Monday, Oct. 30, 2017
By Bryan Hendricks
Arkansas hunters are enthusiastic about the 2017-18 deer seasons.
They have good reason to be excited because Arkansas has a lot of deer, and hunters have a reasonable opportunity to bag a buck with trophy size antlers in every region of the state.
You can almost bet on killing at least one deer in the Natural State. Ralph Meeker, the deer program coordinator for the Arkansas Game and Fish Commission, said that nearly 70 percent of the state’s 313,000 licensed hunters killed a deer during the 2016-17 deer seasons, and that each hunter killed a statistical average of 1.2 deer.
Hunting opportunities abound. Our archery season is the longest continuous deer season in the nation, and it runs from the last weekend in September to Feb. 28. Two muzzleloader seasons offer 12 days of exclusive opportunities for smokepole hunters in October and December.
Our modern gun seasons are generous, but if you live in south Arkansas, it runs uninterrupted for nearly 40 days. That doesn’t include a five-day private lands modern gun hunt that spans the end of October and the beginning of November, nor does it include a three-day Christmas holiday modern gun hunt.
Additionally we also have two modern gun deer hunts for youngsters in November and January.
In 2016-17, Arkansas hunters killed 202,070 deer. Though significantly less than the record harvest of 213,487 deer in 2012-13, that’s still the fifth straight year our harvest topped 200,000.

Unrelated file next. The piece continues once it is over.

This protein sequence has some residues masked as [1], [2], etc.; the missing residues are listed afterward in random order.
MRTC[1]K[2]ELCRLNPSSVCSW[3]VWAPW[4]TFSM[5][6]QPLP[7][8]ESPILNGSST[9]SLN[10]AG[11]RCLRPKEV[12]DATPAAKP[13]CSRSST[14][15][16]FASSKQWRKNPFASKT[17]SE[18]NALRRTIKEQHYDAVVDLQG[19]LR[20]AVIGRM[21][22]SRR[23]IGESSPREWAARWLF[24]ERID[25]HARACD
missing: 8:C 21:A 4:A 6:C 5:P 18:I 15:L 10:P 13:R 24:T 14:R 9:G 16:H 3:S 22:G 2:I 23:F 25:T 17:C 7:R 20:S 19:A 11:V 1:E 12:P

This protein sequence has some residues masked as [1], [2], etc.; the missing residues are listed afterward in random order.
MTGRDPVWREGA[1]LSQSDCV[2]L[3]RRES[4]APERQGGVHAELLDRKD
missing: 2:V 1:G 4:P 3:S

In Deer Management Zones 1-2, hunters may kill any antlered buck, regardless of the number of points. Hunters there must check button bucks as button bucks, but they will not count toward a hunter’s two-buck seasonal limit.
In all other zones, a legal buck must have at least three points on one antler.
In the Gulf Coastal Plain, which includes the vast area that comprises Deer Management Zone 12, the buck harvest decreased slightly, but the doe harvest decreased significantly last year. That matters in terms of numbers, but it also reversed the recent trend of hunters killing more does than bucks.
Meeker said the lower harvest might be attributable to drought and a phenomenal mast crop might have contributed to a lower deer harvest in south Arkansas last year. Both dispersed deer across the countryside, which means hunters didn’t see as many deer, and they didn’t see them at consistent times.
The same pattern persists, which might produce similar harvest dynamics this year.
Meeker said that flooding might have killed a significant number of fawns in southeast Arkansas last year. That will depress deer populations temporarily and reduce the number of deer that hunters might see this season, as well.
I just returned from a long weekend in southern Newton County, which is experiencing a phenomenal acorn crop. The same is true in the Ouachitas, and in the hardwood forests of south Arkansas.
Scouting, as always, will improve your chances for success.